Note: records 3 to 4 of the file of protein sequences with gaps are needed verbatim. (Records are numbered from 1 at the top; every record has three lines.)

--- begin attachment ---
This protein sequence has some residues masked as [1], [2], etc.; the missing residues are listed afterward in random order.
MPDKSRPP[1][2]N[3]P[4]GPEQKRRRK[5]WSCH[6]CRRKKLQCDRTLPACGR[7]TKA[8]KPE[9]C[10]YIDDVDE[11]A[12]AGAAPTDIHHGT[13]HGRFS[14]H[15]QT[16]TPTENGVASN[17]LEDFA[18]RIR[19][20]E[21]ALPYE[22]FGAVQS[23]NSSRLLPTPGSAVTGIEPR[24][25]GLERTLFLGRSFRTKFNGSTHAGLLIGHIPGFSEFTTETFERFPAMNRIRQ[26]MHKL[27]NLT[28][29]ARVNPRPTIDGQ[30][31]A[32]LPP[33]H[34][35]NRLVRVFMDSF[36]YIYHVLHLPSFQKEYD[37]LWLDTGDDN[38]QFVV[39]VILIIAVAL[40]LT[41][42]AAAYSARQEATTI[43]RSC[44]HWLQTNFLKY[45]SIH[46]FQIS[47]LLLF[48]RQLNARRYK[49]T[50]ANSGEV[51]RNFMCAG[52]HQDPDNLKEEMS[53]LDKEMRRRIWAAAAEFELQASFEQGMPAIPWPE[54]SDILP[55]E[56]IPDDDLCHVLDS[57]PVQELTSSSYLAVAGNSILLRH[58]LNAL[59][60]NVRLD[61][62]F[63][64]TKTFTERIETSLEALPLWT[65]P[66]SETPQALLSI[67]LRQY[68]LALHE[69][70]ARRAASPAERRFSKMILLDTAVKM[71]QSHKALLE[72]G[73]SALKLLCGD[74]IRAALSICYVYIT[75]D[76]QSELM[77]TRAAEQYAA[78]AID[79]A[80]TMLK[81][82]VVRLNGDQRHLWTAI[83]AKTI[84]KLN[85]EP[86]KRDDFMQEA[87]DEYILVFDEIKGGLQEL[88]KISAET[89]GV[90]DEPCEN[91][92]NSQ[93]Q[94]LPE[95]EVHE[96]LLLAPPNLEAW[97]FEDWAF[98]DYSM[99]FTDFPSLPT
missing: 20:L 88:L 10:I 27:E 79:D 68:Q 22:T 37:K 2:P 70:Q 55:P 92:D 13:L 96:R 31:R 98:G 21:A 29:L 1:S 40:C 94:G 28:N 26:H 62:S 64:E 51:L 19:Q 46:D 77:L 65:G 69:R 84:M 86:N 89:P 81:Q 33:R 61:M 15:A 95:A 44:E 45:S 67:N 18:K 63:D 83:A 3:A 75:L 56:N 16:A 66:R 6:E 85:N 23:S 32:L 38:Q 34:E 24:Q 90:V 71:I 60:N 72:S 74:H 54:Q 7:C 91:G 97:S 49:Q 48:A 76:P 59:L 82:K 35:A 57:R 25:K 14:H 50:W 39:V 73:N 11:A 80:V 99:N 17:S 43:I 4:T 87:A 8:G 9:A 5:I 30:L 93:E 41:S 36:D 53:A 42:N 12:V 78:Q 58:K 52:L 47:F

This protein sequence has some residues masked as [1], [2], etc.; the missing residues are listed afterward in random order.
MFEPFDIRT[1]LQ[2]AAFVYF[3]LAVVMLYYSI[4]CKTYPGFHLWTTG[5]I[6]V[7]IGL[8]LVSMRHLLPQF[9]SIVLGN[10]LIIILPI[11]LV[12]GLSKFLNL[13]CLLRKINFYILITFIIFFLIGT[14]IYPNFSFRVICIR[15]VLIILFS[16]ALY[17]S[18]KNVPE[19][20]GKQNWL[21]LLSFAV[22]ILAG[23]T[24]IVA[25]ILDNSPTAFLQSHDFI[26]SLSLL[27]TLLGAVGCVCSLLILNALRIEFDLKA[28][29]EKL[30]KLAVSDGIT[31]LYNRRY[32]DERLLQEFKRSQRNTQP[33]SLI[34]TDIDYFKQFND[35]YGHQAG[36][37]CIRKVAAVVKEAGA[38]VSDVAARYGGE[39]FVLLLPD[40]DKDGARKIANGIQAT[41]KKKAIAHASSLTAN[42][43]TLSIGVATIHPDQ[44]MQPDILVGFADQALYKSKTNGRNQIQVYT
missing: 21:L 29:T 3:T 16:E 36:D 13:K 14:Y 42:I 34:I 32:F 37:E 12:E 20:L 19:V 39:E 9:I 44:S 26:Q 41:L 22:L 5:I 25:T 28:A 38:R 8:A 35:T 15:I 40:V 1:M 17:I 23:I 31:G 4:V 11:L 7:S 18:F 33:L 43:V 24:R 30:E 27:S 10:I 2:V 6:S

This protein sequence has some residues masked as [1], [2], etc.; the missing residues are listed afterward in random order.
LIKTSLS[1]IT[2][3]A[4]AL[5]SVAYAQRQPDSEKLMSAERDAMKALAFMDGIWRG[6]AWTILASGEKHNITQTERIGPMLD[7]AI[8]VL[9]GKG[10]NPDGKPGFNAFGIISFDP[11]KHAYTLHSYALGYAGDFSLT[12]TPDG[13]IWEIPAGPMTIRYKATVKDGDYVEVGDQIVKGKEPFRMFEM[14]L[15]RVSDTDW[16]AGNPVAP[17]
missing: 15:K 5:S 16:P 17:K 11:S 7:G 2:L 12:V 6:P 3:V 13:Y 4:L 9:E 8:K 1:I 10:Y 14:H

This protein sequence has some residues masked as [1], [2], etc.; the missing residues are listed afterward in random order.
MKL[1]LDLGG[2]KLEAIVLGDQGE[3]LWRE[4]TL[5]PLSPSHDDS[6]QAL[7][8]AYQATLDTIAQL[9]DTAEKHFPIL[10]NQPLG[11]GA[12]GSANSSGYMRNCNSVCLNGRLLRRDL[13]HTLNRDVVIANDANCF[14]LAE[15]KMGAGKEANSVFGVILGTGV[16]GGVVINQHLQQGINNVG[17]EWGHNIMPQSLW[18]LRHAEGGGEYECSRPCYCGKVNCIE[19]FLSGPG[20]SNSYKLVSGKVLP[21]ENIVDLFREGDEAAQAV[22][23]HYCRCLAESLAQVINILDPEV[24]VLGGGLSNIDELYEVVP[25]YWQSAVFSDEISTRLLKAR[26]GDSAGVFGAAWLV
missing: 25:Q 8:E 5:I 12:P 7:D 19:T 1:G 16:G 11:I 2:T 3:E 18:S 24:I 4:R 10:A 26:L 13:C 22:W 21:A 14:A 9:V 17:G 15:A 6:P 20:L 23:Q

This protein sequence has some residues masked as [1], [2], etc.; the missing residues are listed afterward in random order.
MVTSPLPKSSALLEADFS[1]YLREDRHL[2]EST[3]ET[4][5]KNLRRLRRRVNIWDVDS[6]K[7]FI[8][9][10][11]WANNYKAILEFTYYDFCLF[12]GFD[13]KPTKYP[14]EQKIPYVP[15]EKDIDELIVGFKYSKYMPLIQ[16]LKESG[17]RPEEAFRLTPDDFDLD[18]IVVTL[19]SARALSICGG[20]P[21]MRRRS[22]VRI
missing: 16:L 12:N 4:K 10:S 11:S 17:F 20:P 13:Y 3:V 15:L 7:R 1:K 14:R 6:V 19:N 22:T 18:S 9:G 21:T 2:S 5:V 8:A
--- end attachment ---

This protein sequence has some residues masked as [1], [2], etc.; the missing residues are listed afterward in random order.
LIKTSLS[1]IT[2][3]A[4]AL[5]SVAYAQRQPDSEKLMSAERDAMKALAFMDGIWRG[6]AWTILASGEKHNITQTERIGPMLD[7]AI[8]VL[9]GKG[10]NPDGKPGFNAFGIISFDP[11]KHAYTLHSYALGYAGDFSLT[12]TPDG[13]IWEIPAGPMTIRYKATVKDGDYVEVGDQIVKGKEPFRMFEM[14]L[15]RVSDTDW[16]AGNPVAP[17]
missing: 15:K 5:S 16:P 17:K 11:S 7:G 2:L 12:V 6:P 3:V 13:Y 4:L 9:E 8:K 1:I 10:Y 14:H

This protein sequence has some residues masked as [1], [2], etc.; the missing residues are listed afterward in random order.
MKL[1]LDLGG[2]KLEAIVLGDQGE[3]LWRE[4]TL[5]PLSPSHDDS[6]QAL[7][8]AYQATLDTIAQL[9]DTAEKHFPIL[10]NQPLG[11]GA[12]GSANSSGYMRNCNSVCLNGRLLRRDL[13]HTLNRDVVIANDANCF[14]LAE[15]KMGAGKEANSVFGVILGTGV[16]GGVVINQHLQQGINNVG[17]EWGHNIMPQSLW[18]LRHAEGGGEYECSRPCYCGKVNCIE[19]FLSGPG[20]SNSYKLVSGKVLP[21]ENIVDLFREGDEAAQAV[22][23]HYCRCLAESLAQVINILDPEV[24]VLGGGLSNIDELYEVVP[25]YWQSAVFSDEISTRLLKAR[26]GDSAGVFGAAWLV
missing: 25:Q 8:E 5:I 12:P 7:D 19:T 1:G 16:G 11:I 2:T 3:E 18:S 24:I 4:R 10:A 26:L 13:C 22:W 21:A 14:A 9:V 17:G 15:A 6:P 20:L 23:Q